And Haman was still there in Esther 7:8 “the king returned … and, the king said ‘Will he also molest the queen with me in the house?'”. For the Persians, “Etiquette with regard to the harem was so strict … Haman was going too far, and by falling on the couch he set the seal on his execution”.2

And, in Esther 7:8 “As the words went from the king’s mouth they covered Haman’s face”. This was their custom because they believed “a criminal is unworthy any longer to look on the face of the king, and hence, when malefactors are consigned to their doom in Persia, the first thing is to cover the face with a veil”.3

We also recognize here that when the king went to the palace garden, it wasn’t just to walk off his anger, Haman knew he was going to get his guard and in Esther 7:9-10 “they hanged Haman on the gallows he had prepared for Mordecai”.

The House of Haman

Esther 8:1–8
Haman, the instigator of the opposition to the Jews, was dead, and in Esther 8:1-2 the king “gave Queen Esther the house of Haman … (and) his signet ring that he had taken away from Haman, and he gave it to Mordecai. So Esther set Mordecai over the house of Haman”.4

Esther and Mordecai are now set for life, with wealth, position, and favor with the king. But the decree to kill the Jews still stands so in Esther 8:3-6 “Esther again spoke before the king (again risking her life because she had not been summoned to speak) … and the king held out the sceptre … and she said … how can I bear to look on the disaster that will find my people”. And, the king replied, in

Esther 8:8 (LEB) Write ⌊as you see fit⌋ concerning the Jews in the name of the king, and seal it with the king’s signet ring; for a decree that is written in the name of the king and sealed with the king’s signet ring cannot be revoked.”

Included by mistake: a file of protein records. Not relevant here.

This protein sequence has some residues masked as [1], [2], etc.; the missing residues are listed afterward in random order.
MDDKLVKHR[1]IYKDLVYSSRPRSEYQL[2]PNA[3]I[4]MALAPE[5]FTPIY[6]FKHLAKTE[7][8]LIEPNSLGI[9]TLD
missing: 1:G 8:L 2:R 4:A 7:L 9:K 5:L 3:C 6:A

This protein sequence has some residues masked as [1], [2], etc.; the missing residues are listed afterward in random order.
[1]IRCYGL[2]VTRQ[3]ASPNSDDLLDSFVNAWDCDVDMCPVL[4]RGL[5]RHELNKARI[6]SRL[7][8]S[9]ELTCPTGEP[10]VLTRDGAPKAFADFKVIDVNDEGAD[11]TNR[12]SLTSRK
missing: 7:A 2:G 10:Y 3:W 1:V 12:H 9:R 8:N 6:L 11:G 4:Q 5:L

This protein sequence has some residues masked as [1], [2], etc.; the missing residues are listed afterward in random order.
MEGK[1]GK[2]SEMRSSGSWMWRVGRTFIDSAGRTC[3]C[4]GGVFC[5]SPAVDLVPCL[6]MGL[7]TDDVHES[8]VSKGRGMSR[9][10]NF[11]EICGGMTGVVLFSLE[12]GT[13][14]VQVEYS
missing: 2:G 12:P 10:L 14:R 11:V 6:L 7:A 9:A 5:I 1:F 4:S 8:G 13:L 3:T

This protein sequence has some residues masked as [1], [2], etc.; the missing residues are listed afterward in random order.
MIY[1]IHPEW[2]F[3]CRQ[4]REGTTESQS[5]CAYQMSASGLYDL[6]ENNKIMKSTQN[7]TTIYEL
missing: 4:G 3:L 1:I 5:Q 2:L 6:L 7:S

The king could not undo the edict to kill the Jews so he gave them liberty to write whatever they thought would counter it. 

Assemble and Defend Your Lives

Esther 8:9–17
Haman was dead, but his decree of death for the Jews had gone to all of the empire. Carrying the kings signet ring, Mordecai sends out another decree in Esther 8:9-14 “the king allowed the Jews who were in every city to assemble and defend their lives, to destroy and kill and annihilate any army of any people or province attacking them, including women and children, and to plunder their spoil, 12 in one day in all the provinces of King Ahasuerus, on the thirteenth day of the twelfth month, which is the month of Adar” which was the day decreed for destruction of the Jews. And, in Esther 8:15-17 “wherever the king’s edict and his law came, there was gladness and joy for the Jews” their celebration was a little premature because they still needed to defend their lives, but they knew they could. But there is one more note, “and many of the people from the country were posing as Jews because the fear of the Jews had fallen on them”. We sometimes forget how fickle public opinion can be. There are many people that are not motivated by their beliefs but like these, act out of fear. For these, there is no loyalty, no moral compass, there is only what is currently politically correct.